July 4 2019
Plantar fasciitis is one of the most annoying pains to get! At its worst sufferers’ shudder at the thought of putting their feet on the ground first thing in the morning. A sharp shooting pain like standing on a bunch of pins is how it has been described to us by one patient and this certainly isn’t a fun way to progress through the day.
The most recent statistics suggest that plantar fasciitis accounts for between 11% – 15% of all foot problems that require health professionals within adult populations. It is also suggested that 1 in 10 adults will suffer from the condition at some stage in our lives. Hopefully if you count your 9 closest friends one of them has had it or it could be you ……. !!!
There are a number of different treatments options and some of them are effective and others have proven to be less so. So put your feet up, they are probably sore after all, and let us take you through the latest in plantar fasciitis management.
Firstly, the term plantar fasciitis is beginning to be on the nose! The suffix “itis” suggests inflammation is at the core of the condition. Recent research suggests that whilst there is inflammation present in the area of the plantar fascia it is not necessarily the main driver of the pain. It is now also known that the plantar fascia is not the only source of pain in this condition. As a result, the term plantar heel pain is now being used as the new umbrella term. Suppose we should stop saying it from now on then ….
The plantar fascia is a band of … fascia (fancy name for a connective tissue) that attaches from the underside of your calcaneus (heel bone) and runs along the bottom of your foot and ends at the base of your toes on your metatarsals. It’s main role is to provide structural support for the foot for walking, running and all the other things we subject our feet to. The photo below shows the underside of your foot and how the plantar fascia connects and spreads across the foot to give it postural support.
Interestingly, the plantar fascia has connections that run from the Achilles tendon and blend into it. This has some big implications for how to manage the condition, but more on that later.
Type of tissue
Plantar fascia is what is called an aponeurosis or a connective tissue and as such doesn’t have the ability to contract. As a result the treatment for this condition is slightly different to rehabilitating other tissues and structures.
Who Gets It?
Plantar heel pain is characterised as pain on the inside of the supporting surface of the heel bone that increases after periods of inactivity including sitting for a while or sleeping. The pain is generally worsened with weight bearing activities. It is most common in females (sorry ladies!) between 40 – 60 years of age but is also common in highly active people. Over time people who suffer from plantar heel pain end up reducing their participation in exercise and also find it difficult to undertake daily living tasks.
Most cases resolve in under 12 months but the daily pain of this condition has driven a lot of money into researching effective treatments that can resolve this common problem quicker.
The current treatments, some of which are shown in photos below, include footwear modification, various forms of taping, stretching exercises, anti-inflammatory medications and even cortisone injections and shock-wave therapy.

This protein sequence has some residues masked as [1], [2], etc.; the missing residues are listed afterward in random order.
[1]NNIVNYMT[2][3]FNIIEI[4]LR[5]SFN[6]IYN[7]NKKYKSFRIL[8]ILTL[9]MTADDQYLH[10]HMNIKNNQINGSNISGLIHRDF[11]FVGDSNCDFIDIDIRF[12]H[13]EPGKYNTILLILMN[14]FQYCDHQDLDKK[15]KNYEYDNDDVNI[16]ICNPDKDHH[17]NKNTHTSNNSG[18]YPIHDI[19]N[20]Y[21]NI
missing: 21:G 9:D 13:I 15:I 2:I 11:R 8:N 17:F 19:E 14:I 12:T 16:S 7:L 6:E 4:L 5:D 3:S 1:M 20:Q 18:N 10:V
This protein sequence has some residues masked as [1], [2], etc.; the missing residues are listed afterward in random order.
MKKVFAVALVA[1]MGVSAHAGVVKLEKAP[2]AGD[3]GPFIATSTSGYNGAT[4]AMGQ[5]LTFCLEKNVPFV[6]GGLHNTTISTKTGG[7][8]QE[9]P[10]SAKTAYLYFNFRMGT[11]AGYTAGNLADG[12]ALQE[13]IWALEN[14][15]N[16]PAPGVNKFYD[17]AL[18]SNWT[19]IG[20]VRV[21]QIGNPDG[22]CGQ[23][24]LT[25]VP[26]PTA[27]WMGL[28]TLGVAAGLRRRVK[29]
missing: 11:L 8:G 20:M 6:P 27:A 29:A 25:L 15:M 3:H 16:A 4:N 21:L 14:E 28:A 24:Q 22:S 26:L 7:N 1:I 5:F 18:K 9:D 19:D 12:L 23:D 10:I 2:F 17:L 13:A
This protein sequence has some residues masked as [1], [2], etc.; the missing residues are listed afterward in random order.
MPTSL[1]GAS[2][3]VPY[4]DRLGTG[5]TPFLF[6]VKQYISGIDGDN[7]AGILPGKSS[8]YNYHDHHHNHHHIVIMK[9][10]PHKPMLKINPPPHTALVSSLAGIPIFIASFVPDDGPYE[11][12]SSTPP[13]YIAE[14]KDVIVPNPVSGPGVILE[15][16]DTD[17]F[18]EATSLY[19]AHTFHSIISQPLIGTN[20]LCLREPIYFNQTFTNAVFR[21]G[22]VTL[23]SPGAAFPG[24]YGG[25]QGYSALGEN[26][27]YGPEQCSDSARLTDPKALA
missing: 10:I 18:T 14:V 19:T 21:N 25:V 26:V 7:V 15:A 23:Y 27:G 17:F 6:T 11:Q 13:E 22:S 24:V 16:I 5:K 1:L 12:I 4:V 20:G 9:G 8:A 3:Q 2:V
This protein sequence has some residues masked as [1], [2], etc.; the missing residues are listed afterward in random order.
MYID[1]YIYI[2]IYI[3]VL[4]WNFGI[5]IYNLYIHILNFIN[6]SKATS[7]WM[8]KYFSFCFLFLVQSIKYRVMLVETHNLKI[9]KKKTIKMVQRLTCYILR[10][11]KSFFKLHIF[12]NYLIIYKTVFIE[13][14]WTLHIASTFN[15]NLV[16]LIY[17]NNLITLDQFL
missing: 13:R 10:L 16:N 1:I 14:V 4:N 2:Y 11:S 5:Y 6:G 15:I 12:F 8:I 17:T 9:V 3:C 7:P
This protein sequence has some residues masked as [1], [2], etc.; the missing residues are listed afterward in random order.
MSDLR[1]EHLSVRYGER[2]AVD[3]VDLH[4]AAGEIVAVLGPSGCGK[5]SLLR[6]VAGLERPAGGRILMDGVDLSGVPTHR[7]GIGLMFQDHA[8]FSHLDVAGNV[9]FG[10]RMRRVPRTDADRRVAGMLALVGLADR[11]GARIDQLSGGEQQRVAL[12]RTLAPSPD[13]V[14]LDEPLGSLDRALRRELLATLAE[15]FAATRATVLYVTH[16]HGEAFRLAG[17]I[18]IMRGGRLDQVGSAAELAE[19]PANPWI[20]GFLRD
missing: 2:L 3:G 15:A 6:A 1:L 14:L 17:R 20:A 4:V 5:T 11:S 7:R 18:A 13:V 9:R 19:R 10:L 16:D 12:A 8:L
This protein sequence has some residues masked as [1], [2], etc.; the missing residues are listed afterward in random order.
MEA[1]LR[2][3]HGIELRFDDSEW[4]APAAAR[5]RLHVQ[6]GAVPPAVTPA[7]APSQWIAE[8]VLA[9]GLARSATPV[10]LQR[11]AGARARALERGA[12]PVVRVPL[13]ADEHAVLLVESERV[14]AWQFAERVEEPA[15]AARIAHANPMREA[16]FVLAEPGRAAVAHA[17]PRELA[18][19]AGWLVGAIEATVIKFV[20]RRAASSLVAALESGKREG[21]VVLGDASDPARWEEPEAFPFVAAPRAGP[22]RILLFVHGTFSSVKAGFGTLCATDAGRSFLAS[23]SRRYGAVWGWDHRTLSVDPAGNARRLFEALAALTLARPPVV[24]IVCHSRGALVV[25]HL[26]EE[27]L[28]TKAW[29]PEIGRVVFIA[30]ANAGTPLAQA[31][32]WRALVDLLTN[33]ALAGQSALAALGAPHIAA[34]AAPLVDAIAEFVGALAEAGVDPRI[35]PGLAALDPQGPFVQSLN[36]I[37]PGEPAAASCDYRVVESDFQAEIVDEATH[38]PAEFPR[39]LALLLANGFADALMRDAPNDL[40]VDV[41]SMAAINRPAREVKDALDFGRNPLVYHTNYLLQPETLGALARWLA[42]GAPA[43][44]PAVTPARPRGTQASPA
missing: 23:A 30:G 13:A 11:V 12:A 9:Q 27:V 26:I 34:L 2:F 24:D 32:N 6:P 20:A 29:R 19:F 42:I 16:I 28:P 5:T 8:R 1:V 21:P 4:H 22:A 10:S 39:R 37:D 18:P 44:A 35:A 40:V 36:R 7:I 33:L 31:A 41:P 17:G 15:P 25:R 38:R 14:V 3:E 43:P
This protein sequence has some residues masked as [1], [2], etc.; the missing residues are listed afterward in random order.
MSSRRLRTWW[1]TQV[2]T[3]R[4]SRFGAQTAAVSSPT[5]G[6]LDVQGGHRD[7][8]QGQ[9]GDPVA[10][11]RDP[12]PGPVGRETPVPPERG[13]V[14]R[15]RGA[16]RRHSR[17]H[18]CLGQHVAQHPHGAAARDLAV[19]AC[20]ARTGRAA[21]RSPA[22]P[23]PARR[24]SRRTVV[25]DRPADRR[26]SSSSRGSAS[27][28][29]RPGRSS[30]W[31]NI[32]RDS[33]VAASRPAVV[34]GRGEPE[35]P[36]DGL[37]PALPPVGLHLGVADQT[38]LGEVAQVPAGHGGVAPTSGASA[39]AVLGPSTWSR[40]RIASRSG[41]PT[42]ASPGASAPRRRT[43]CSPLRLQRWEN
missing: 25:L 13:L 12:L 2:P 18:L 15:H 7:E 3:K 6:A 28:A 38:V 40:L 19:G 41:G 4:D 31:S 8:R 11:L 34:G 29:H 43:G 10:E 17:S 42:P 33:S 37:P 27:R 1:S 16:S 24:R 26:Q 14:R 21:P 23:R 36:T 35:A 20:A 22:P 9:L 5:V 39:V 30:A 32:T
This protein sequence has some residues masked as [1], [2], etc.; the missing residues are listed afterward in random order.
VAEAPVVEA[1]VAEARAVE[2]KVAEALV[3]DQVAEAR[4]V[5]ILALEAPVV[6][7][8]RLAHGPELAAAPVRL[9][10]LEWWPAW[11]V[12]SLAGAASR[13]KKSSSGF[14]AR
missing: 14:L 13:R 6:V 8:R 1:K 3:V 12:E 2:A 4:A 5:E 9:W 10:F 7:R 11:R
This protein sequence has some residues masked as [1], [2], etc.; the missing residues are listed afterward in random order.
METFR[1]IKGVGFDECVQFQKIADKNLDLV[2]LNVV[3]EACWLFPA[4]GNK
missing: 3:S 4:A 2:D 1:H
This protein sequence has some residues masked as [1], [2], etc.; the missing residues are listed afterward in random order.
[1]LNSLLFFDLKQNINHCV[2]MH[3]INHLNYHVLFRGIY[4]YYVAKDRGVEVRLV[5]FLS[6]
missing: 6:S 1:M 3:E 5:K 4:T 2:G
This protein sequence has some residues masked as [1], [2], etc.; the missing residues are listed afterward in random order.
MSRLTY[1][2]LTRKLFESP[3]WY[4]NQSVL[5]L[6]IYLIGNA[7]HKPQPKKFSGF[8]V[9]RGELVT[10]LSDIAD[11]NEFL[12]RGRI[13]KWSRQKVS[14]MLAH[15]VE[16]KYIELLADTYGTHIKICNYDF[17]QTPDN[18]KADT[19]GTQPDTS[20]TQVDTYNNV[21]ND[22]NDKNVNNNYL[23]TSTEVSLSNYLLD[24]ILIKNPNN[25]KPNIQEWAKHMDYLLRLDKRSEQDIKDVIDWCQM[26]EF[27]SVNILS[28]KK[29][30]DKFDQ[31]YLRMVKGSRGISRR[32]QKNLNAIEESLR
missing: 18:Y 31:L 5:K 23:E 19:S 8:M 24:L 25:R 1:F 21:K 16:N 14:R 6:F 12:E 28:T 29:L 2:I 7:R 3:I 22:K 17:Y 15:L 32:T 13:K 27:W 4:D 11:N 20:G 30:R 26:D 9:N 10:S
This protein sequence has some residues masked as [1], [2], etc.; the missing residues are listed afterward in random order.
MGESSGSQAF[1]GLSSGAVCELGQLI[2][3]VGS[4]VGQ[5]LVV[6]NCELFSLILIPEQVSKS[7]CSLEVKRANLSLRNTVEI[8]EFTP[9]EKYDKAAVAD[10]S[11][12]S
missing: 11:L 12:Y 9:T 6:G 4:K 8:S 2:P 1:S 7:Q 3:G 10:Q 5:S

At various times each of these interventions can be effective for short term pain relief but there is still limited high quality research evidence to suggest that any of these interventions alone are effective cures.
Having said that, making sure you have the right footwear for the daily activities and exercise you are doing is important. Getting this right can prevent flare ups of foot pain and our Podiatry guru Craig Douglass is more than happy to see you if this is a factor in your presenting complaint. Read more on Craig on his bio here.
New Concepts – Treat It Like a Tendon
One of the areas of great research to date is in the tendon space. For tendon injuries, high load (heavy) strength training is gradually introduced as the most effective treatment to overcome tendon pain. One research group has been researching the use of this same type of concept in plantar heel pain and has had some excellent results.
The participants were instructed to do some simple calf strength work, as illustrated in the picture below. The idea was to gradually decrease the number of repetitions and increase the weight via backpacks filled with weights or books!!
Over a 12 week period the participants had excellent results with huge improvements in pain and function. There is still a way to go with this research but the early thinking is that the high loading with slow repetitions could stimulate the collagen (building blocks of the fascia) to tolerate loading better and reduce pain. The connection between the Achilles tendon and the plantar fascia we mentioned before may also be a factor as this type of exercise builds up your tolerance and strength in your calf and Achilles tendon and this may unload the plantar fascia and allow it to settle down.
Bang For Your Buck
So what do you choose to do. The best evidence to date suggests trying to offload the plantar fascia for a short period of time and trying some of the current treatments such as changing shoes, stretching and icing for short term pain relief. Following that, a gradual return to activity and some heavy strength training could be where the secret to the cure lies.
This condition is very debilitating and early advice can save you a lot of pain. We would love to take a look at you and help you along the way. Don’t put up with plantar heel pain.
Put your foot down … get strong and get back on your feet sooner!